How does this Skype campaign resonate with you? Are the imagery and story enough to take the viewer from perception to purchase?

“Not Your Father’s Oldmobile” – A Cautionary Tale  

The story of how General Motors lost it’s way with their model, The Oldsmobile, is a classic tale of a reinvention that went terribly wrong. (Rarely do brand-reinventions go right, mind you).

oldsmobile gm vintage cars
Image source: http://search.creativecommons.org

General Motors banked itself as an all American, slice- of-apple-pie kind of brand back in the 1960s. It produced cars that were not only burly, but very innovative for their time. GM was always on the cutting edge of design and technology, along with being trusted for their craftsmanship and quality. Their tagline was, “Escape From The Ordinary”. But come the 1980s, that’s just what they did…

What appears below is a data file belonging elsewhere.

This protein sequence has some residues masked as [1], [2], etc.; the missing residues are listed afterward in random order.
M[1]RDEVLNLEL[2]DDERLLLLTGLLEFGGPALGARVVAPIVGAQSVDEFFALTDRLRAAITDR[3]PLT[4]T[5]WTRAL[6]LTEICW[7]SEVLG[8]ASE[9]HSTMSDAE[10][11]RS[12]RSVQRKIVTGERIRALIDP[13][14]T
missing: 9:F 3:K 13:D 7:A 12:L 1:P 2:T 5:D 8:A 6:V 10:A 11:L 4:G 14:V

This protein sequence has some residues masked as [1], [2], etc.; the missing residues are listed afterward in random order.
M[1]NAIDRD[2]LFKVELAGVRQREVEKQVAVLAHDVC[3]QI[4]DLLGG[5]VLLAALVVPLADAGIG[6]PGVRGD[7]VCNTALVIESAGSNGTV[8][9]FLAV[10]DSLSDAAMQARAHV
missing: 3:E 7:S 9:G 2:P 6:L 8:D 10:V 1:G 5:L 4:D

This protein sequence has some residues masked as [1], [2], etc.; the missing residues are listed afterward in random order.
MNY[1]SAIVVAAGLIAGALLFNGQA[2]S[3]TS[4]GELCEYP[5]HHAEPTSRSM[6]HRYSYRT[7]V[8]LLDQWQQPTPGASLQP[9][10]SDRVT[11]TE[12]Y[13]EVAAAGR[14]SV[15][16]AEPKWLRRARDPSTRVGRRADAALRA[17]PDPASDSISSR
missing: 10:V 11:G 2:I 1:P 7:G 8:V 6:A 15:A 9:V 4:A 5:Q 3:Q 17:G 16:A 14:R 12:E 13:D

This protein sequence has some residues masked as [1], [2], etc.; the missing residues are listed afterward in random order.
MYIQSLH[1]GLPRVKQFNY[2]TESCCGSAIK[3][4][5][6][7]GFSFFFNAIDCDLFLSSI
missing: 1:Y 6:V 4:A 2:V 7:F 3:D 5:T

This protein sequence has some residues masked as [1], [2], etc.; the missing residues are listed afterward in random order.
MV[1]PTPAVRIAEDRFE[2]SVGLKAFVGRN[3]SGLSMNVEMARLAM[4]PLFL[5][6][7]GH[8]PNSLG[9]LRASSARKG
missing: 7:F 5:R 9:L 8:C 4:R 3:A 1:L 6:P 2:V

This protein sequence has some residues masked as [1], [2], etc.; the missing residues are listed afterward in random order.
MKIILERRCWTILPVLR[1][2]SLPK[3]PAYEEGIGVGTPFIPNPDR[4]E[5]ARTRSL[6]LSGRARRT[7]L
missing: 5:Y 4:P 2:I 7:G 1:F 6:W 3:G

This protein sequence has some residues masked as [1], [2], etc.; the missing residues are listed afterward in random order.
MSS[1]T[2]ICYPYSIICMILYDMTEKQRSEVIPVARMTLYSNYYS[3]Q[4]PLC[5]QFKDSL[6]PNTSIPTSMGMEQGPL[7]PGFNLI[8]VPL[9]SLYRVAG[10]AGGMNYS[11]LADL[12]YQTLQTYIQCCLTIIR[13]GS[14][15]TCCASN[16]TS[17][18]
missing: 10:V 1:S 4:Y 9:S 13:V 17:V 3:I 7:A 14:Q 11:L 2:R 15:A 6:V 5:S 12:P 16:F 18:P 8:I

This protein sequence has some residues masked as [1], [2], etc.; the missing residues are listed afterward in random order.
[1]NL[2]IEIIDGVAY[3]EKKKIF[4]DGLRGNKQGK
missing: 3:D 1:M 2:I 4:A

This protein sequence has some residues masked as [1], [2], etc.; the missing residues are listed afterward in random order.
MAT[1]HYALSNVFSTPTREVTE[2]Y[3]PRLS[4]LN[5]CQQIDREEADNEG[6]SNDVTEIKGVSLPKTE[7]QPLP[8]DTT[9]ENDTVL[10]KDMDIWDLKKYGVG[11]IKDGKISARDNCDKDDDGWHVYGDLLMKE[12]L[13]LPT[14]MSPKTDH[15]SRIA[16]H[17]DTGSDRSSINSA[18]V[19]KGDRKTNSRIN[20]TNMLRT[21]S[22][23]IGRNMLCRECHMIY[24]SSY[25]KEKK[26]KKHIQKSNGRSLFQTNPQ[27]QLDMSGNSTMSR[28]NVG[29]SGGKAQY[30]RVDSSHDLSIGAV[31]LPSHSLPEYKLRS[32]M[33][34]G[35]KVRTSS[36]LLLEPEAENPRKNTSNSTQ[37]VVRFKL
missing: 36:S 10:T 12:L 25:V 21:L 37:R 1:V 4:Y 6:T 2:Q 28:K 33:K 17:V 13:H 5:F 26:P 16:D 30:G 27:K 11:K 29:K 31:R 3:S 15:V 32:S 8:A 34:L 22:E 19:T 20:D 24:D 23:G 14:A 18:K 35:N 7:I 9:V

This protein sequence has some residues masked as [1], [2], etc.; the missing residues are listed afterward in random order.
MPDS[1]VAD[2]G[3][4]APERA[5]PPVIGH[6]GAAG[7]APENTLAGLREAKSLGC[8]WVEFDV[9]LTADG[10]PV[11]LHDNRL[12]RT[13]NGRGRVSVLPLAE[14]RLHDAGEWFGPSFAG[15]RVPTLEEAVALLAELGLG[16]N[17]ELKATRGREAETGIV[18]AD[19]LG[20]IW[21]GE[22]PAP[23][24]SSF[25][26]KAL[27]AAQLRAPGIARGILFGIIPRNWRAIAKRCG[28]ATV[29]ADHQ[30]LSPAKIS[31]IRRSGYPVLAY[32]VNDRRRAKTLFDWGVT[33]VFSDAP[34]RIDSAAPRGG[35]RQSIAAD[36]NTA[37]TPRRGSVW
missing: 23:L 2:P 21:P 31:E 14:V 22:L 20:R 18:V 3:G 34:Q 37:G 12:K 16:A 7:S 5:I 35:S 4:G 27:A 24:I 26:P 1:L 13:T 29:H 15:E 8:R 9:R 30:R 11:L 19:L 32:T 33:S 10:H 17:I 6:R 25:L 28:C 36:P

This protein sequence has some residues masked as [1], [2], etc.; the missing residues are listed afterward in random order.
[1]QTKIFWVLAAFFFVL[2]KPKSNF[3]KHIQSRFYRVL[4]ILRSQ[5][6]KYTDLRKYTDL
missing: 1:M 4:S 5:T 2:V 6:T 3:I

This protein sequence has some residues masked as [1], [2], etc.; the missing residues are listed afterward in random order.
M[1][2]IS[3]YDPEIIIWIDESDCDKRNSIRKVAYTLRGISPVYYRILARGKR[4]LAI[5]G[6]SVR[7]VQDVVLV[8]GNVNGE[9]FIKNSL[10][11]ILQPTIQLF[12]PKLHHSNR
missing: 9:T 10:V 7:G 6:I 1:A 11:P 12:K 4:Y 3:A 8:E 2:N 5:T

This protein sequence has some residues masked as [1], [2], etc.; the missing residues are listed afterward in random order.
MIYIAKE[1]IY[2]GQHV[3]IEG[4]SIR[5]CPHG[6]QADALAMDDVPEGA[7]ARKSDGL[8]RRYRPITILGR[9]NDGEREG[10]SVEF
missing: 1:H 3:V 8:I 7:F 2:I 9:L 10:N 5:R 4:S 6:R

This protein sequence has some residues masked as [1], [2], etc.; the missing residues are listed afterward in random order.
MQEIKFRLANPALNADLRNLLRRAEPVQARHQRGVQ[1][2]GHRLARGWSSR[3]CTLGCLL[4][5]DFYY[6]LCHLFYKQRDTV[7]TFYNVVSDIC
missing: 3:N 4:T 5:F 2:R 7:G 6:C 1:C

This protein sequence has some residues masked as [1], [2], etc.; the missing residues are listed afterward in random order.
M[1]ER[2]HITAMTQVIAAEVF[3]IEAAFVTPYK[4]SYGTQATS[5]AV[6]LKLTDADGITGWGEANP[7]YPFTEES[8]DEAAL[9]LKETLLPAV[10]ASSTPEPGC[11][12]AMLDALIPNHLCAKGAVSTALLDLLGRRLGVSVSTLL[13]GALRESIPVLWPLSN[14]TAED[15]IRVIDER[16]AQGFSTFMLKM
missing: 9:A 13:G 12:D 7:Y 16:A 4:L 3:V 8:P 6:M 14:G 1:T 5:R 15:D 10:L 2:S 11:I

With the emerging popularity of Asian car manufacturers and changes to the standard look and feel of a motor vehicle, the late 80s and early 90s was a hit or miss for American car companies. Faced with an adapt or flee kind of circumstance, GM tried its hand at adapting the Oldsmobile. In an attempt to be ‘hip’, the brand developed a whole new story for the trusty vehicle, which was now being favoured by a much older demographic. They released a commercial featuring Ringo Starr and his daughter that was jam-packed with early 90s cheese-ball production value. “Not Your Father’s Oldsmobile” was the new tagline, in hopes of attracting young drivers by rebranding their dad’s dated old set of wheels and making it look desirable again. It went against their original automotive values and tried to rewrite what it was all about to appeal to this new generation of drivers it had little understanding of.

The campaign went against what the brand originally stood for, and cheesed off the loyal customers. It was a certified nail in the coffin for the Oldsmobile, which shut down production a few years later. The key takeaways from this brand storytelling fail are: 1) do not betray what your brand stands, 2) let your brand die with dignity vs. trying to grasp at straws to be something you’re not.

What could GM have done differently to save the Oldsmobile, or was it on it’s way to anyways?

How Starbucks Made Fun Of Their Customers, And Won The Internet 

pumpkin spice latte starbucks